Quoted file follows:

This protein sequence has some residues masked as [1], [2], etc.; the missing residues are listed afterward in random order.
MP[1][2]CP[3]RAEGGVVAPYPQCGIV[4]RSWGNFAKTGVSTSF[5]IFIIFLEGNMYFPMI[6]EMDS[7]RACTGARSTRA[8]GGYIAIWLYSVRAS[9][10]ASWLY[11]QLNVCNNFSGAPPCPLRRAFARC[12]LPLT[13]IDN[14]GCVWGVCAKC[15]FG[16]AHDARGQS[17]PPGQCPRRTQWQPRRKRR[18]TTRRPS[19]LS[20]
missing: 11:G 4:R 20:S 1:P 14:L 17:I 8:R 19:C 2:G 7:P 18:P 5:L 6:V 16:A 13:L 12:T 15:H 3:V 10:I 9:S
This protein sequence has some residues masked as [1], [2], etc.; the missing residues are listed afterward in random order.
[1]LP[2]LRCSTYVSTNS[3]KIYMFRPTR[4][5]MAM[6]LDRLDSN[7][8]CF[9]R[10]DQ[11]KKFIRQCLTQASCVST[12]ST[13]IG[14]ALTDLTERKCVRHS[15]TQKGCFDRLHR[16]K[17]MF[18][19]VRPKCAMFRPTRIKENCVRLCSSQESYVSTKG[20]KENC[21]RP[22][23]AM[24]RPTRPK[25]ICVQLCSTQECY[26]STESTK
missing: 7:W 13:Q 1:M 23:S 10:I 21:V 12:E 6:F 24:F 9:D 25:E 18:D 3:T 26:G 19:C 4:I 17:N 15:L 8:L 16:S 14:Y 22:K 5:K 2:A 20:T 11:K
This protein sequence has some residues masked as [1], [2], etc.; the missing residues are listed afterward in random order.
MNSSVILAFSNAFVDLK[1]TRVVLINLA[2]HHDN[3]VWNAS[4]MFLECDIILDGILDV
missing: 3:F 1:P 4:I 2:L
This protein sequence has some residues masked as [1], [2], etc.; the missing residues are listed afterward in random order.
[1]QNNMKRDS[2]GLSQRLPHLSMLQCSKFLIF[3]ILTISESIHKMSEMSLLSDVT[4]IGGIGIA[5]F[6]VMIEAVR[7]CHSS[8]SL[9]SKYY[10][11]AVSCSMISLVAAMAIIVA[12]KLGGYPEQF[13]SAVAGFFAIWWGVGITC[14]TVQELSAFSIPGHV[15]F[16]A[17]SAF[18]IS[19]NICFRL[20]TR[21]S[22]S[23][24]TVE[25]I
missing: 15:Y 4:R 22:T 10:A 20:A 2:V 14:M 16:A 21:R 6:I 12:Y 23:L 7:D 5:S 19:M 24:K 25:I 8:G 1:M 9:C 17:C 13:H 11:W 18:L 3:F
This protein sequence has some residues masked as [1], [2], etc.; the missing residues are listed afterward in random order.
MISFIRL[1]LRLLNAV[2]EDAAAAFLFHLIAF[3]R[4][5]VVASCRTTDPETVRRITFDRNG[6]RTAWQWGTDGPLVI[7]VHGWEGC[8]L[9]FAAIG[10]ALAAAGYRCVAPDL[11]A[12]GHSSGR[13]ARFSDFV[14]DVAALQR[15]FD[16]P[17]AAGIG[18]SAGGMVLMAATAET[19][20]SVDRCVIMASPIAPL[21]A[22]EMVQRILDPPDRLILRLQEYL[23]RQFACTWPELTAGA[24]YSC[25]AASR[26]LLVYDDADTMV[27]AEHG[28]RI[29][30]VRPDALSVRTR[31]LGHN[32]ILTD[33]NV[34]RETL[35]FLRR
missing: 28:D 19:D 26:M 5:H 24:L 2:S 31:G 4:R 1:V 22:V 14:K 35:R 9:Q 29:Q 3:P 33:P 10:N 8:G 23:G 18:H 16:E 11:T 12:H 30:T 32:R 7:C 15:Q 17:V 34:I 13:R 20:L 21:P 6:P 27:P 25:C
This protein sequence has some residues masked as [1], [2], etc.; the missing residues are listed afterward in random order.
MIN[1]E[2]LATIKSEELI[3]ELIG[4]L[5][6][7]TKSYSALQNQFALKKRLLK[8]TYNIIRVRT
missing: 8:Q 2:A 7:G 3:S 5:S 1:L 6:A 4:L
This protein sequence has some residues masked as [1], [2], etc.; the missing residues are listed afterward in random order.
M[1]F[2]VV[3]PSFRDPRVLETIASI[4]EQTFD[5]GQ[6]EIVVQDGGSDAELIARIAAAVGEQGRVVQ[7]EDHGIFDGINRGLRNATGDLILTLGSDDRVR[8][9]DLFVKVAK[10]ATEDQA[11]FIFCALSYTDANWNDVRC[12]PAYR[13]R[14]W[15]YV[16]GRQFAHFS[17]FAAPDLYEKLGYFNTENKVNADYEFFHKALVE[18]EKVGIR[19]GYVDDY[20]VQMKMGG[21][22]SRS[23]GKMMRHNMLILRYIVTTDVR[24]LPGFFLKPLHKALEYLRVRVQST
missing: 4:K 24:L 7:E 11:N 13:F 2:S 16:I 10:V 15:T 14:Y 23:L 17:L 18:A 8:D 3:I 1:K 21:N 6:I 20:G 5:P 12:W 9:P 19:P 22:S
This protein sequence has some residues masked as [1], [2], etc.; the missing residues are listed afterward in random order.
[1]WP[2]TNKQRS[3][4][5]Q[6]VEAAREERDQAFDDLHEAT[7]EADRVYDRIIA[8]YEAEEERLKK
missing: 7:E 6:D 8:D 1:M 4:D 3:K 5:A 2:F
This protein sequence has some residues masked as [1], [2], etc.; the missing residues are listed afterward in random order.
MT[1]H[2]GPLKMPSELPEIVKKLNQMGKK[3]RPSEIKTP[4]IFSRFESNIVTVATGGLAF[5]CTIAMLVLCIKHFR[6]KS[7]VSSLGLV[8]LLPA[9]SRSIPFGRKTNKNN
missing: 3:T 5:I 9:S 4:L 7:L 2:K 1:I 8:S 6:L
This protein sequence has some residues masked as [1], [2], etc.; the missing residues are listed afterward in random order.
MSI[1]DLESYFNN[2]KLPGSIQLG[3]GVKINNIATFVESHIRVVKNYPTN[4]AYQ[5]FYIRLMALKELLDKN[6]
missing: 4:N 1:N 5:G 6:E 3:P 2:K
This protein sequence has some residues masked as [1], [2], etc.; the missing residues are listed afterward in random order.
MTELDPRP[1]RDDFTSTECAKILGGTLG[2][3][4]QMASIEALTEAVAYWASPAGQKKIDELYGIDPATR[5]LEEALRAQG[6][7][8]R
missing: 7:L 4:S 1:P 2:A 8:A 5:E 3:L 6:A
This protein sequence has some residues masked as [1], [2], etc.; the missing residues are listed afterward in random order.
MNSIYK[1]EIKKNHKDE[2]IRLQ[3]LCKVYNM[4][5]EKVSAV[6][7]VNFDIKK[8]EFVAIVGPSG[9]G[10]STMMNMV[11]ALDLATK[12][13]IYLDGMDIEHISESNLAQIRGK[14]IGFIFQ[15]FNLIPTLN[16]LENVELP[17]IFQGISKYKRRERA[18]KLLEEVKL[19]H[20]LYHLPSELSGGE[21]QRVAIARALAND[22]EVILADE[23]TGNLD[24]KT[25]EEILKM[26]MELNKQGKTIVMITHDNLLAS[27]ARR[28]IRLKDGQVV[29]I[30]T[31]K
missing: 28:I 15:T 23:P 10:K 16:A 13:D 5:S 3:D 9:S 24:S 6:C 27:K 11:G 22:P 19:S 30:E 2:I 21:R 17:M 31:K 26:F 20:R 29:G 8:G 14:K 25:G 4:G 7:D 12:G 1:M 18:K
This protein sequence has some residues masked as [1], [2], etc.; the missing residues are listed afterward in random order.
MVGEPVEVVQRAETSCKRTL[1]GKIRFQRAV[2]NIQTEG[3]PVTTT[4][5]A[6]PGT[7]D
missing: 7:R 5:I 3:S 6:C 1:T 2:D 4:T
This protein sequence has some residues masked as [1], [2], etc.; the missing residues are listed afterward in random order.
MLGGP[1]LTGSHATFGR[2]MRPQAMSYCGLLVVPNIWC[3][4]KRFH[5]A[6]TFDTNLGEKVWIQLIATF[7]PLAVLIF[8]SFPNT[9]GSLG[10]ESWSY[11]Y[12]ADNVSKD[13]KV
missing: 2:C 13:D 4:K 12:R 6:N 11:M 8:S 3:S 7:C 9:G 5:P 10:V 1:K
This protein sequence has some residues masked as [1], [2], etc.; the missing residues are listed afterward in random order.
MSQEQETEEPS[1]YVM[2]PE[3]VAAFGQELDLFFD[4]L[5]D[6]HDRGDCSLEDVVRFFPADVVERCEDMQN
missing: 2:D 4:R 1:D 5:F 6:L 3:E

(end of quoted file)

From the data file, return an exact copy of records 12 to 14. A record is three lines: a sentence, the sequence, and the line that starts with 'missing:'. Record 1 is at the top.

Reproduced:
This protein sequence has some residues masked as [1], [2], etc.; the missing residues are listed afterward in random order.
MNSIYK[1]EIKKNHKDE[2]IRLQ[3]LCKVYNM[4][5]EKVSAV[6][7]VNFDIKK[8]EFVAIVGPSG[9]G[10]STMMNMV[11]ALDLATK[12][13]IYLDGMDIEHISESNLAQIRGK[14]IGFIFQ[15]FNLIPTLN[16]LENVELP[17]IFQGISKYKRRERA[18]KLLEEVKL[19]H[20]LYHLPSELSGGE[21]QRVAIARALAND[22]EVILADE[23]TGNLD[24]KT[25]EEILKM[26]MELNKQGKTIVMITHDNLLAS[27]ARR[28]IRLKDGQVV[29]I[30]T[31]K
missing: 28:I 15:T 23:P 10:K 16:A 13:D 5:S 3:D 9:S 24:S 6:C 27:K 11:G 22:P 19:S 30:E 2:I 21:R 17:M 31:K 26:F 20:R 29:G 8:G 14:K 25:G 4:G 7:D 12:G 1:M 18:K
This protein sequence has some residues masked as [1], [2], etc.; the missing residues are listed afterward in random order.
MVGEPVEVVQRAETSCKRTL[1]GKIRFQRAV[2]NIQTEG[3]PVTTT[4][5]A[6]PGT[7]D
missing: 7:R 5:I 3:S 6:C 1:T 2:D 4:T
This protein sequence has some residues masked as [1], [2], etc.; the missing residues are listed afterward in random order.
MLGGP[1]LTGSHATFGR[2]MRPQAMSYCGLLVVPNIWC[3][4]KRFH[5]A[6]TFDTNLGEKVWIQLIATF[7]PLAVLIF[8]SFPNT[9]GSLG[10]ESWSY[11]Y[12]ADNVSKD[13]KV
missing: 2:C 13:D 4:K 12:R 6:N 11:M 8:S 3:S 7:C 9:G 5:P 10:V 1:K